Viral monster story goes horribly wrong in unsettling new documentary

HBO has unveiled a trailer for Beware the Slenderman, in which a frightening online legend has unspeakable real-life consequences.

The documentary revolves around a disturbing 2014 crime in which two 12-year-old Wisconsin girls allegedly stabbed a classmate (who survived) 19 times. When questioned, the two children said that they attempted to murder their victim in order to become acolytes of a spectral monster known as Slenderman or Slender Man, who they also said was going to slaughter their families if they did not kill their friend.

But Slenderman, as you might expect, does not exist in the real world. The invention of an Internet user named Eric Knudsen (who appeared online under the name Victor Surge), Slenderman was first seen in several photos that Knudsen had doctored and posted on a forum called Something Awful.

The photos claimed to be of real children who had later vanished, and each picture featured the ominous presence of an abnormally thin, tall figure dressed in black with a blank face. Slenderman was born and became a viral phenomenon, the subject of numerous web series, videos and games (not to mention a movie in development) -- until the 2012 Wisconsin incident and others like it made it clear that some online users thought the eerie boogeyman was real.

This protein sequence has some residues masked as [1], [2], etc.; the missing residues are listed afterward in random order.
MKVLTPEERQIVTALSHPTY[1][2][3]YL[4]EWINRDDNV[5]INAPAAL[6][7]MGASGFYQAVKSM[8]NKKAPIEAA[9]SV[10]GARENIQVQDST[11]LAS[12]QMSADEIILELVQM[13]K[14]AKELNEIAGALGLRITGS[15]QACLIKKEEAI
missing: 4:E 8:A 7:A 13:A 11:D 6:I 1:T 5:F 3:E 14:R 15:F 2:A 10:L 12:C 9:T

The documentary explores the origin and history of this fictional apparition, how and why his mythology became so popular and why people began to believe he was real. It also covers the developing trial of  the two girls, who may be tried as adults and could be looking at jail terms of 65 years each.

The film, directed by Irene Taylor Brodsky, also explores the subject of online media and how (from a Variety review) "letting kids spend umpteen hours interacting with the virtual rather than real world can reap results from the mildly antisocial to the homicidally delusional.”

Beware the Slenderman premieres on HBO on Jan. 23, 2017. Do you think spending a lot of time online and poking around some of the darker content on the Web can have a dangerous effect on people, especially children?

(via Slashfilm)

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